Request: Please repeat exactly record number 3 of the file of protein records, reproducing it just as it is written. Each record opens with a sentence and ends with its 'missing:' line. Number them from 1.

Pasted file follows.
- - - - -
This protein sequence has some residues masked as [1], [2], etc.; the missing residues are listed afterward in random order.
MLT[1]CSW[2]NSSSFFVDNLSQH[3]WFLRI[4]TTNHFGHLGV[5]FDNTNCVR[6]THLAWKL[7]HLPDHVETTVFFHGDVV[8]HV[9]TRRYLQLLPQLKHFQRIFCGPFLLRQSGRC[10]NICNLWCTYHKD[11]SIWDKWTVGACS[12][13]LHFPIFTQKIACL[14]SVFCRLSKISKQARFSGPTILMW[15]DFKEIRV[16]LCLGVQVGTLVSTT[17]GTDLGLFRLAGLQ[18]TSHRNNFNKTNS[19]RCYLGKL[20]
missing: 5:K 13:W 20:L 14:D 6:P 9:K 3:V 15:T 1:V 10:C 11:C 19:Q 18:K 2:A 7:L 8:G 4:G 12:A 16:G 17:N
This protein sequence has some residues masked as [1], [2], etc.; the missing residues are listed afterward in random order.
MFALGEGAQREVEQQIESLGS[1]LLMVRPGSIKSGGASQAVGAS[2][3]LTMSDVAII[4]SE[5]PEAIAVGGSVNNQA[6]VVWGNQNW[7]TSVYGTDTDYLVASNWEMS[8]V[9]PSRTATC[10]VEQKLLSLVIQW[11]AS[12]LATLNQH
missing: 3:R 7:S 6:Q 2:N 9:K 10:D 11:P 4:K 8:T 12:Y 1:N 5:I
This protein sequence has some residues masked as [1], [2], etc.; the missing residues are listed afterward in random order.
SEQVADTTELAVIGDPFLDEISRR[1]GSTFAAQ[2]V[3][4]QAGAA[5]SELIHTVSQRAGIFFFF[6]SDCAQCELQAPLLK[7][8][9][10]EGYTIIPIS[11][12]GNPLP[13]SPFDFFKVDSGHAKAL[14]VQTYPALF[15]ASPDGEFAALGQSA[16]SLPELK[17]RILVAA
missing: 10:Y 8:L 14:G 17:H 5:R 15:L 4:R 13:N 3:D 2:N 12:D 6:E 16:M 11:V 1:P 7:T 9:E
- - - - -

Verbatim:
This protein sequence has some residues masked as [1], [2], etc.; the missing residues are listed afterward in random order.
SEQVADTTELAVIGDPFLDEISRR[1]GSTFAAQ[2]V[3][4]QAGAA[5]SELIHTVSQRAGIFFFF[6]SDCAQCELQAPLLK[7][8][9][10]EGYTIIPIS[11][12]GNPLP[13]SPFDFFKVDSGHAKAL[14]VQTYPALF[15]ASPDGEFAALGQSA[16]SLPELK[17]RILVAA
missing: 10:Y 8:L 14:G 17:H 5:R 15:L 4:R 13:N 3:D 2:N 12:D 6:E 16:M 11:V 1:P 7:T 9:E